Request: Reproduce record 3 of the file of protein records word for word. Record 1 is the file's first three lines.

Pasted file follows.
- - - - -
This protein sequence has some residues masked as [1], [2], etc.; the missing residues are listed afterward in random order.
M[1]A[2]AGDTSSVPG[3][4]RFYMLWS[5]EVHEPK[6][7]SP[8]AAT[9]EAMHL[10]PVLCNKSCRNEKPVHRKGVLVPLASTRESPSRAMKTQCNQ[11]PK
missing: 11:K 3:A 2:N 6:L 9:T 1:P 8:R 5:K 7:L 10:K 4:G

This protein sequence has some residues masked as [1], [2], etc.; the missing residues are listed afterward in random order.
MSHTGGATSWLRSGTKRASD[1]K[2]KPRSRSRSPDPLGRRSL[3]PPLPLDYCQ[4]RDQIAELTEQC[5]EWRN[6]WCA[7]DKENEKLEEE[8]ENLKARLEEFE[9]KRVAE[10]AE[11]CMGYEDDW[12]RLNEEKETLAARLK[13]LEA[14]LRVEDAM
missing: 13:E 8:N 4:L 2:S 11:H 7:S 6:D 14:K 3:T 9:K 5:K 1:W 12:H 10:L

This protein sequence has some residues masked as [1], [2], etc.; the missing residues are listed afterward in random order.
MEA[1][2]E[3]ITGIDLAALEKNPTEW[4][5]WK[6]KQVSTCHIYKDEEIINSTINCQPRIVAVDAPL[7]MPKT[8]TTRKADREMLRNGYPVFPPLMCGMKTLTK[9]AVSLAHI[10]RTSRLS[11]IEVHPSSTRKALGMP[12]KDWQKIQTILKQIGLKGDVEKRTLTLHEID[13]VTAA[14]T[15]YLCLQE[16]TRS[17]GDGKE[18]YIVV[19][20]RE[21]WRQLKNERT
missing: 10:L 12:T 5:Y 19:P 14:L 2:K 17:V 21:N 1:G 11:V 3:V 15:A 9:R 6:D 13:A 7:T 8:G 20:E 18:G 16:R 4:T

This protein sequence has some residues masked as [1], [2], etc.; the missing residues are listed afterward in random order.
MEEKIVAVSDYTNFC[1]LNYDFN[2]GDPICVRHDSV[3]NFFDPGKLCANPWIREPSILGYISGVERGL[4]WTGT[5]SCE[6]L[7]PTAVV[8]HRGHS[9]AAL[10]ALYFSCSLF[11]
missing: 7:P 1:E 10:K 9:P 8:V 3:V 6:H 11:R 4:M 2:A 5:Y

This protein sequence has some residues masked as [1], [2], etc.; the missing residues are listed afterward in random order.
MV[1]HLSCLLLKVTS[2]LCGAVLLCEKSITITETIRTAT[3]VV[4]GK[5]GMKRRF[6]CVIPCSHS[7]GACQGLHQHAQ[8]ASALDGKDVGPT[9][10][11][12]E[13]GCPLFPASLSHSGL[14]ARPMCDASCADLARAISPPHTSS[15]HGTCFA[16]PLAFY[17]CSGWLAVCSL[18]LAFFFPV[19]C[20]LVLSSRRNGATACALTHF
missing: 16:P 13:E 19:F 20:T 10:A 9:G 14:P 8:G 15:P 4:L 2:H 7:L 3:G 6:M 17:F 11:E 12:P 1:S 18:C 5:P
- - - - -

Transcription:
This protein sequence has some residues masked as [1], [2], etc.; the missing residues are listed afterward in random order.
MEA[1][2]E[3]ITGIDLAALEKNPTEW[4][5]WK[6]KQVSTCHIYKDEEIINSTINCQPRIVAVDAPL[7]MPKT[8]TTRKADREMLRNGYPVFPPLMCGMKTLTK[9]AVSLAHI[10]RTSRLS[11]IEVHPSSTRKALGMP[12]KDWQKIQTILKQIGLKGDVEKRTLTLHEID[13]VTAA[14]T[15]YLCLQE[16]TRS[17]GDGKE[18]YIVV[19][20]RE[21]WRQLKNERT
missing: 10:L 12:T 5:Y 19:P 14:L 2:K 17:V 21:N 1:G 11:V 3:V 15:A 9:R 6:D 13:A 7:T 8:G 20:E 18:G 16:R 4:T